USE OF AI IN HEALTHCARE: DIAGNOSIS & DECISION MAKING
Hands up who has used Google to self-diagnose themselves and subsequently freaked out and went to your doctor? EVERYBODY!!! 🙋 🙈
Improving healthcare requires the use of AI technologies, predictive analytics and machine learning to gain information, process this information and recognise patterns in behaviour; in order to identify patients at risk of developing a condition.
Google Health acquired DeepMind Health “Streams” App in 2014, an AI and mobile tool which facilitates healthcare professionals get patients from test to treatment as quickly as possible.
Yes, you read that right – HEALTHCARE PROFESSIONALS – not self-diagnosis (not yet anyway!)
The Streams App lets doctors and nurses use a mobile phone to see test result data about their patients that they need to make decisions regarding care and treatment; as well as alerting them to change in a patient’s condition.
At present, the Streams app is being piloted in the UK, sending alerts to doctors about patients at risk of acute risk injury.
The vision for “Streams” App is to become an “AI-powered assistant for nurses and doctors combining the best algorithms with intuitive design.”
AI IN HEALTHCARE: ASSISTED ROBOTIC SURGERY & TREATMENT
I was watching an American medical drama recently called “The Resident” (great show if you are a fan of Grey’s Anatomy). Anyway, in it “Dr Okafor” is a rising surgical star, recently trained on a technological device called “the Hand of God” that could redefine surgery. This device is thought to eliminate human error and be the most effective means of doing surgery.
Robotic surgery is being carried out in hospitals all over Ireland, delivering precision operations, minimal blood loss and shorter recovery times for patients.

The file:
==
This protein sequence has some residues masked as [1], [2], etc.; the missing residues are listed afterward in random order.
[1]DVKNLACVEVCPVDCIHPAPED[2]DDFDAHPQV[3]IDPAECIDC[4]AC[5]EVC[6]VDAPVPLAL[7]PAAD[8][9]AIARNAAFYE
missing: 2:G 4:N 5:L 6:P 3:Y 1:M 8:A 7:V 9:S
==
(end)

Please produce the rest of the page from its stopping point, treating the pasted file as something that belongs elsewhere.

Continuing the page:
Mr Vincent Young (the cardiothoracic surgeon who performed Ireland’s first minimally invasive, robotic coronary artery bypass Graft (CABG) surgery) believes that
“with the use of artificial intelligence, it is likely that in 10 or 15 years time, certain parts of an operation may be performed by a robot, albeit under close supervision”.
In addition to surgery, robots are currently used in hospitals for rehabilitation and physical therapy; and in laboratories for repetitive tasks. Watch this space!
AI IN HEALTHCARE: END OF LIFE CARE
For decades; with the advancement of medicine and science; life expectancy has increased dramatically.
Previous fatal infectious diseases are now curable, or better treated – but diseases such as dementia and osteoporosis are becoming the most common cause of death for older people.
At this phase of life, elder people are often plagued by loneliness.
Robots have the potential to transform end of life care, helping our older family members to maintain their independence for longer, reducing the need for hospitalisation or care homes.
I spoke further up in this article about a project myhomecare.ie are trialing called Vizier.
The combination of AI tools, natural speech analysis and learned behaviour can enable robots to have “conversations” and interactions with users, in order to keep aging minds sharp.
AI IN HEALTHCARE: TRAINING
Through the use of manikins, natural language, naturalistic simulations and “big data” databases ; AI can be used in healthcare training impelling different scenarios for the learner or trainee to handle.
Simulators can replicate real-life scenarios (including voice responses via natural language) as well as body controls. This allows the opportunity for hands-on practice and the development of decision-making skills while also reducing the risk of potential death of a real life patient.